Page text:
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Berrimilla applies round-world theory of patience

Berrimilla applies round-world theory of patience
Alex Whitworth (front) and Peter Crozier will speak about their circumnavigation on 14 March at the CYCA

Berrimilla applies round-world theory of patience

Alex Whitworth and Peter Crozier are used to being patient. A year’s sailing journey around the world has taught them to deal with prevailing conditions as you experience them.

Alex Whitworth and Peter Crozier are used to being patient.  A year’s sailing journey around the world has taught them to deal with prevailing conditions as you experience them.

The crew of Berrimilla, sitting at the back of the fleet and frustrated by the light conditions that have only just started to improve, have a philosophy that you “take one day at a time and cop what you cop”.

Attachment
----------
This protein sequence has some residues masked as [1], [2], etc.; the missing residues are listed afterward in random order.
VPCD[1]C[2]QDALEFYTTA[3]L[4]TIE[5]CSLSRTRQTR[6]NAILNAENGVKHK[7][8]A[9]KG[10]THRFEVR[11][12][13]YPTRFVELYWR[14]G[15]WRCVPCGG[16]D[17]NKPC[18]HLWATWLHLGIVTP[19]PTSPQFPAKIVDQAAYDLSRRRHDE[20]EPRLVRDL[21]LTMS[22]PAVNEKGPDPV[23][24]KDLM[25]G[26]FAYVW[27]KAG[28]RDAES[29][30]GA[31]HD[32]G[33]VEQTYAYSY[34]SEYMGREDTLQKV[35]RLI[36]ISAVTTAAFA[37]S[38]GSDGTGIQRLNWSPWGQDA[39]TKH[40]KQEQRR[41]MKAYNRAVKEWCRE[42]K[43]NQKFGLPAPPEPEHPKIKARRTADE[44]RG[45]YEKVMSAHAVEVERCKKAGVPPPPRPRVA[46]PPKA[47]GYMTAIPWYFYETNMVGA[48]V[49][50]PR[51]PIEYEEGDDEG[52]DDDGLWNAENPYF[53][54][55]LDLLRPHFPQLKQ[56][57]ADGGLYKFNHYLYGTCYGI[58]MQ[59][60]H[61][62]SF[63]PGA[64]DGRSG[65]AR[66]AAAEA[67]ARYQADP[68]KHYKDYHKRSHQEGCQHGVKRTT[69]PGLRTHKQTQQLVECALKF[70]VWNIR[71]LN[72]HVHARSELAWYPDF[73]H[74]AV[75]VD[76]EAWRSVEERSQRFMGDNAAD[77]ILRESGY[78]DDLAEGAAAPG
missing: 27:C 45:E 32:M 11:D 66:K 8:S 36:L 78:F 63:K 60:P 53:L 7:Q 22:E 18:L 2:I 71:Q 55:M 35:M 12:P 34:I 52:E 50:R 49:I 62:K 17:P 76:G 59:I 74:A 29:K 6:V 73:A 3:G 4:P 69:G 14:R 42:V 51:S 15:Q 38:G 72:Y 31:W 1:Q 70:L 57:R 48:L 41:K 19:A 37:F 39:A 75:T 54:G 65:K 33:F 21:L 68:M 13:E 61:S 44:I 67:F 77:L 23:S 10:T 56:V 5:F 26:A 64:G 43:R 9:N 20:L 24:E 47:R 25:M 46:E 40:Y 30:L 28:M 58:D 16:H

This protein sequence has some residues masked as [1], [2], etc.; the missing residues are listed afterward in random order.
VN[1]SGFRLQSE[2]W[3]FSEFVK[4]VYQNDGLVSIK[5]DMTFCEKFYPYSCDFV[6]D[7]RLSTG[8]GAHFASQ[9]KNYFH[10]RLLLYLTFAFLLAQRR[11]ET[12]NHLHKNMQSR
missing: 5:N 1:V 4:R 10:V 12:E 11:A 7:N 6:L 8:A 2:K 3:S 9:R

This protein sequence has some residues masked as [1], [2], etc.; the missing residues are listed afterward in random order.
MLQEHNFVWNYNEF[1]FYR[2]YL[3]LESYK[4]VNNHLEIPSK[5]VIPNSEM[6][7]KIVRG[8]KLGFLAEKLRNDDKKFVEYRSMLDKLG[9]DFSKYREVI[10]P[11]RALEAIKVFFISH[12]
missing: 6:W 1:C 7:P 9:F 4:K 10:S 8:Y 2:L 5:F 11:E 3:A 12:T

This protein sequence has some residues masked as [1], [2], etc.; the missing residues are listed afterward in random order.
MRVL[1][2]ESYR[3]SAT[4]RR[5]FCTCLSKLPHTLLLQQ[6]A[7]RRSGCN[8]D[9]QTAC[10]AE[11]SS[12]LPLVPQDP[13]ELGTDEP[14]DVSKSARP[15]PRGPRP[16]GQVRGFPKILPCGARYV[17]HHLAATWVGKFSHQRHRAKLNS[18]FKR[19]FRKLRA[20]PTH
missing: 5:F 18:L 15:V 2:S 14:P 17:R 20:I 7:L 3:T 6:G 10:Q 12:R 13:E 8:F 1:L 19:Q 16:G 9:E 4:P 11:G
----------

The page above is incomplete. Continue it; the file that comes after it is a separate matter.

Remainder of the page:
“It was frustrating earlier on but we’re on the way again,” said skipper Alex Whitworth, reporting that Berrimilla was now travelling at approximately 8.5 knots with East-Sou’easterly wind.

Peter Crozier removed a lobster pot from the boat overnight, jumping into the cold water to cut it away.

“It stopped us dead – we were dragging it along like an anchor,” said Alex Whitworth.

The little boat which sailed to the UK at the end of the race last year and only arrived back in Sydney six days before this year’s race start is now dodging other forms of ocean ‘speed humps’.

While talking to the Rolex Sydney Hobart Media Centre this afternoon, Whitworth reported passing a sun fish “the size of a small car” just 8ft from the boat.

For the crew of this boat, it’s just another race to Hobart.

“Each one is like a little gem of its own – they have their own facets,” said a typically philosophical Whitworth.